Early in their rugby careers, a significant degree of the participants' participation motivation came from the prestige or honour of playing for certain school teams, such as the top team of one of the best rugby schools. "Wesley College was a big rugby school, so motivation comes from the reputation of being in the first fifteen and playing in one of the best teams in New Zealand ..."(Participant B). Yet, such a participation motivation often conflicted with their family's educational hopes:
 They were quite strict on me with my schooling and made sure that I
 got a good education and wasn't spending too much time with my
 rugby ... They have taught me that rugby is not everything, and the
 only thing in life and it shouldn't be my one focus. I have come to
 understand the importance of a good education and a good career.
 (Participant B)

The family of Participant B initially attempted to discourage his involvement in sport in the hope of encouraging him academically. For all of the participants and their families it was highly desirable for them to achieve a balance between academic and sporting goals, especially because sport is a high-risk career. From the families' perspective "educational success is a significant priority ... despite racial, gender and class barriers." (31)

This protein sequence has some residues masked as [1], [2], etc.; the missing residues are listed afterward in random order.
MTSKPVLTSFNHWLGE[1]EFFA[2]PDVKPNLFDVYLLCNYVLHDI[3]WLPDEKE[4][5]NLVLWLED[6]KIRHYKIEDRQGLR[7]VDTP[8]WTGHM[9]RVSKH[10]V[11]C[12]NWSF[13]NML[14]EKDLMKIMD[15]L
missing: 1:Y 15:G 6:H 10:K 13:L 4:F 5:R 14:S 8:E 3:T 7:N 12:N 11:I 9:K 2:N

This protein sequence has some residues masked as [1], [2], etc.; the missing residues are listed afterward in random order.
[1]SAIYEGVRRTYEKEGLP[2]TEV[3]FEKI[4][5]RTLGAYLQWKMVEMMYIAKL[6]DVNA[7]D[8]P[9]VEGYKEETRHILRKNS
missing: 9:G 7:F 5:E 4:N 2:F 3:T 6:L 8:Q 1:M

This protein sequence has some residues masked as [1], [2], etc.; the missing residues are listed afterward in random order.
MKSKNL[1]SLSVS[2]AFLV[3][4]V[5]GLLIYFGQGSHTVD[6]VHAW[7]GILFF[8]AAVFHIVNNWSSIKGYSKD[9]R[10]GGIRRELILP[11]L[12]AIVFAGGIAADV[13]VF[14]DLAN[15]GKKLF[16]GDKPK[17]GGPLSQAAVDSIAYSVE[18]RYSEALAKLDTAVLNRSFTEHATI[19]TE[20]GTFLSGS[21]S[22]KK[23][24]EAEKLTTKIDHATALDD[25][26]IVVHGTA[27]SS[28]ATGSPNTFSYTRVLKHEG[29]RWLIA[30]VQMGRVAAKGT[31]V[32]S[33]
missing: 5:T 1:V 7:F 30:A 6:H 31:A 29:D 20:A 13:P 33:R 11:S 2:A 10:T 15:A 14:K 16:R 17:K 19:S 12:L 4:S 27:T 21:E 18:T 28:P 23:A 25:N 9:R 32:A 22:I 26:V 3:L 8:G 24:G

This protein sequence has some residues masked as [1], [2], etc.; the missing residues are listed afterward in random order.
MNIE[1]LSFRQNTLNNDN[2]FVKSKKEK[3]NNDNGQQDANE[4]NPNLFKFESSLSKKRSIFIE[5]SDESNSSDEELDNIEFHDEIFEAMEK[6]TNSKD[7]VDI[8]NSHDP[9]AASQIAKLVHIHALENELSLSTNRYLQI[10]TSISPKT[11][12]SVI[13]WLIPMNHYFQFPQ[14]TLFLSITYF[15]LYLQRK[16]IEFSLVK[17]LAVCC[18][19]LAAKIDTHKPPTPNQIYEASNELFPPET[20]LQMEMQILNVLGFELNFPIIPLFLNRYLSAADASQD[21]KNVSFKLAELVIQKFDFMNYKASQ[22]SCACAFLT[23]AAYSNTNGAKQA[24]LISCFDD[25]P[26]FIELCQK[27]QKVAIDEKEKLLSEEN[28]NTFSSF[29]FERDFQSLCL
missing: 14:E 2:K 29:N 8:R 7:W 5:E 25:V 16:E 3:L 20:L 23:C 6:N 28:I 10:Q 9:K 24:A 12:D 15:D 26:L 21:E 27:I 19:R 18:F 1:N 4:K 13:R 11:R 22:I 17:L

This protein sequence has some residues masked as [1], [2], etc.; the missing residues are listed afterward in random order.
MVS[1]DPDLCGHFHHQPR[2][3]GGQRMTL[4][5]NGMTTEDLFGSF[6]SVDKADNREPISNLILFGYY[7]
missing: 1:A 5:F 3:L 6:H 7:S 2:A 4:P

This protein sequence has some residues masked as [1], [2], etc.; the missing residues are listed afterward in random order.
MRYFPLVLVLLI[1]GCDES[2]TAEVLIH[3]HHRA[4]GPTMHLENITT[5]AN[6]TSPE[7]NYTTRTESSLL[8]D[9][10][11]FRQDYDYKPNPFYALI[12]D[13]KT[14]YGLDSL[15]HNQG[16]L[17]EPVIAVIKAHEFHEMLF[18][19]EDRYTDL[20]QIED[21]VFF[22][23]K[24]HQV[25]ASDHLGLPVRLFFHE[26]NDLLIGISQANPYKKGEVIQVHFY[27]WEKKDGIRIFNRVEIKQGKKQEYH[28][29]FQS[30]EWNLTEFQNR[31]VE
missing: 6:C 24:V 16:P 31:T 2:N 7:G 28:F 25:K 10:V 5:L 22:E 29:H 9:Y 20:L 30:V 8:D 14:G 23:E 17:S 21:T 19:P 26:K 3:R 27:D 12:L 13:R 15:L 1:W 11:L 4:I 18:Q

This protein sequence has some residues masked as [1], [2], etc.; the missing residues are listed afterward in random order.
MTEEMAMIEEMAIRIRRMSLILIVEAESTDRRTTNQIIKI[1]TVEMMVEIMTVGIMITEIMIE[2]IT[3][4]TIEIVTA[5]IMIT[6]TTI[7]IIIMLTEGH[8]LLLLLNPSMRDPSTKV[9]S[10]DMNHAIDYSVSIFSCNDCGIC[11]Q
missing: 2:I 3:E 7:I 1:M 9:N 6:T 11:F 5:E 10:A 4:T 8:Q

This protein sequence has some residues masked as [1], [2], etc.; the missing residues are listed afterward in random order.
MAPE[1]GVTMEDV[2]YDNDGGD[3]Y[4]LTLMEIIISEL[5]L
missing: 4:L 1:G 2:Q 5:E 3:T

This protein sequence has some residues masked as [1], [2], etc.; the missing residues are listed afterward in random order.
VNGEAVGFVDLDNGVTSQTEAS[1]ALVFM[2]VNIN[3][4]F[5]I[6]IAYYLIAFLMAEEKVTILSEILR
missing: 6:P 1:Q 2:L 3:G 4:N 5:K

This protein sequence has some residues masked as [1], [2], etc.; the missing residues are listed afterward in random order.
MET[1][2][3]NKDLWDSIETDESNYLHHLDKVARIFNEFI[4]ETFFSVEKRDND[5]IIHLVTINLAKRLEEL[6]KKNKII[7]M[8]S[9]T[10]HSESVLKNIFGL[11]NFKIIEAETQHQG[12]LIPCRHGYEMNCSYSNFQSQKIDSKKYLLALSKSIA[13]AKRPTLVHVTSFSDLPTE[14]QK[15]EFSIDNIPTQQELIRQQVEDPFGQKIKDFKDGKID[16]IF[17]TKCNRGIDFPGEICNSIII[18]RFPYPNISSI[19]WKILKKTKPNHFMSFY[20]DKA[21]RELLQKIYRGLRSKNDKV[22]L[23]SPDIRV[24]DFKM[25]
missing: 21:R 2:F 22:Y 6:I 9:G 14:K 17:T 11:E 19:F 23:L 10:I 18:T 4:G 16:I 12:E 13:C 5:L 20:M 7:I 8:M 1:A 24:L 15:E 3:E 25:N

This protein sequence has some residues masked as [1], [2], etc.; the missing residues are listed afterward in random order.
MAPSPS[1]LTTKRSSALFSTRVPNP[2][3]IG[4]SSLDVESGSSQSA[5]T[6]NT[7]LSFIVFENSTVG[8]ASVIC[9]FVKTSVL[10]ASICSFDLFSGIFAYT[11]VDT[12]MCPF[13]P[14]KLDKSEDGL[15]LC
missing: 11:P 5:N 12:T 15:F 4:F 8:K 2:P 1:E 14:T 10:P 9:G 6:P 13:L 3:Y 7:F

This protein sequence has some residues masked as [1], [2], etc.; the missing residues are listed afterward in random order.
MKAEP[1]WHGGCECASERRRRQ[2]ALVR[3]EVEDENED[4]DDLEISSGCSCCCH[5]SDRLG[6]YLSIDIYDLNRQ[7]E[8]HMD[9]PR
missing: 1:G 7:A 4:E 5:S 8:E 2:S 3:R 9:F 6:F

New Zealand high schools that scout and attempt to attract young Pacific Island boys, often from poorer schools, should be aware that often families will only support such ventures if there is an equally acceptable degree of educational incentive, which has not always been the case. Participants A and C both suggested that their schools only gave them credit for their involvement in sports and not for their academic abilities. Indeed, it often appears that high schools stereotype Pacific Island boys imported from other areas as "rugby players" and, thus, not suited to academic pursuits. Concurrent educational standards should bean essential component of school strategies to scout Pacific Island players from other areas. In the professional arena, many elite rugby franchises do encourage players to pursue education, sometimes helping the individual to join a tertiary course, paying their fees, monitoring their progress, and teaching them coping strategies for juggling the competing demands of rugby and education. However, many do not. From high school and into the professional arena there is a danger, therefore, of young Pacific men limiting their opportunities to success within the sporting domain in attempts to 'make it' as sports stars. This is a dream that only very few hopefuls will ever fulfil. Consequently, it is heartening that all of the present participants had the foresight and family support to realise the importance of paralleling their sporting aspirations with a good education. It is recommended that sporting franchises have some degree of accountability for the futures of their players post-sport by, for instance, providing pathways into tertiary education. The New Zealand Rugby Union could institutionalise educational stipulations on players entering into their academy system, especially for players who can be as young as fourteen.